Hallelujah! Tripura has finally shown the way. The draconian Armed Forces (Special Powers) Act 1958 has been withdrawn in this remote northeastern state 18 years after it was introduced. Reason: the Left Front government did not consider it necessary to continue with the law when insurgency had been on the wane in the state for the past decade -- partly due to a committed and sensitive state administration that was determined to take governance to the grassroots.
Observers of the Northeast will agree that the AFSPA did not have any role whatsoever in this success story. It had to do more with the Left government's strategy and the structural weaknesses of the insurgent outfits - All Tripura Tiger Force (ATTF) and National Liberation Front of Tripura (NLFT) - that operated out of camps in neighbouring Bangladesh. While ATTF chief Ranjit Debbarma is behind bars, one faction of the NLFT has a ceasefire agreement with the government and is exploring the option of a negotiated settlement.
This momentous decision will lend credence to the increasing demand that this law should be done away with in the other states in the Northeast. The unpopular law is still in effect in Manipur, Nagaland and Assam and some districts in Arunachal Pradesh and Jammu and Kashmir. Nobody can deny that AFSPA has led to human rights violations by the armed forces in the Northeast, including killings, torture, extrajudicial executions and rapes. Who can ever forget the image of women protesting naked in front of the Assam Rifles establishment in Imphal 11 years ago holding banners titled "Indian Army Rape us."
"The real battle cannot and should not be waged by the army but by the government, which must win back the faith and support of the people."
What's so controversial about AFSPA? And is this law actually required in the first place?
Through a simple notification the government can declare the entire state or parts of the state as "disturbed" without any public debate. The deployment of the armed forces, the suspension of fundamental freedoms and the "special powers" of the armed forces can immediately come into play. An area can remain "disturbed" for years on end, as has happened in Assam, Nagaland and Manipur. The authorised officer has the power to open fire (though he must issue a warning first) even if it results in the death of the person(s) if he violates the laws prohibiting the "assembly of five or more persons" or carrying of weapons. The officer has also been given the power to arrest, seize and search without any warrant in order to make an arrest or recovery of hostages, arms and ammunitions. Individuals who have been taken into custody have to be handed over to the nearest police station with the "least possible delay". There is no definition in the act of what constitutes the least possible delay. The holding of the arrested person, without review by a magistrate, constitutes arbitrary detention. Worse, prosecution of the officer requires prior permission of the Central government.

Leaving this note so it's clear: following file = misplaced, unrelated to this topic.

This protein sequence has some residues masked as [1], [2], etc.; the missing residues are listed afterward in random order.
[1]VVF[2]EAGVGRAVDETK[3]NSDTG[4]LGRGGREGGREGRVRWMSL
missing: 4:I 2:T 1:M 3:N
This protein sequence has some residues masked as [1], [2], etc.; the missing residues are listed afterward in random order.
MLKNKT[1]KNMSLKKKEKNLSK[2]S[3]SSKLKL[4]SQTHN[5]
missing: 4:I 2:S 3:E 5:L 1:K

Giving more powers to the army hasn't really helped improve the situation. There are more than 50 insurgent outfits operating in the Northeast currently. Such groups are active in Arunachal Pradesh, Nagaland, Assam, Manipur and Meghalaya. The real battle cannot and should not be waged by the army but by the government, which must win back the faith and support of the people. The Tripura government was successful in this endeavour as the opposition was supportive too. Their entire counter-insurgency strategy needs to be critically examined by security mandarins.
"What is required in real terms is good governance and development with a local flavour. "
Also, it seems odd that one of the world's largest armed forces needs special powers like the AFSPA to deal with separatist militants. The army has a huge establishment in the Northeast, well connected and resourced from multiple sources. But there may be some logic behind the army's steadfast demand of retaining the law. The Northeast is seen as a posting of opportunity. Special allowances are given and there are better chances of promotion if militants can be killed or made to surrender with weapons -- AFSPA makes the task easier. There have been several allegations of fake encounters and surrenders.
Whatever the truth, the inescapable conclusion is that the Northeast must be peaceful. There must be an end to violence and the army's agenda cannot be allowed to shape policy. Insurgency, it must be remembered, is not a manifestation of separatism alone. Only nine outfits are pitching for independence and the rest are either extortion groups or demanding autonomy. The path of violence has come to be viewed as a legitimate means of redressing grievances and earning a livelihood. What is required in real terms is good governance and development with a local flavour. Continuing to treat the Northeast as a battlefield where the government can carry out experiments is bound to be counterproductive, as it has been in the past.
The Indian Constitution nowhere says that laws can violate some of its provisions. According to commentators, AFSPA violates Article 21 which guarantees the right to life to all people. Under section 4(a) of the AFSPA, which grants army personnel the power to shoot to kill, the constitutional right to life is violated. In addition, Article 22 of the Constitution states that "No person who is arrested shall be detained in custody without being informed, as soon as may be, of the grounds for such arrest nor shall he be denied the right to consult, and to be defended by, a legal practitioner of his choice." This is in addition to the contravention of procedures laid down in the Indian Criminal Procedure Code and international laws including the Universal Declaration of Human Rights.
It's time to think beyond the conventional paradigms in the Northeast and take tough decisions.
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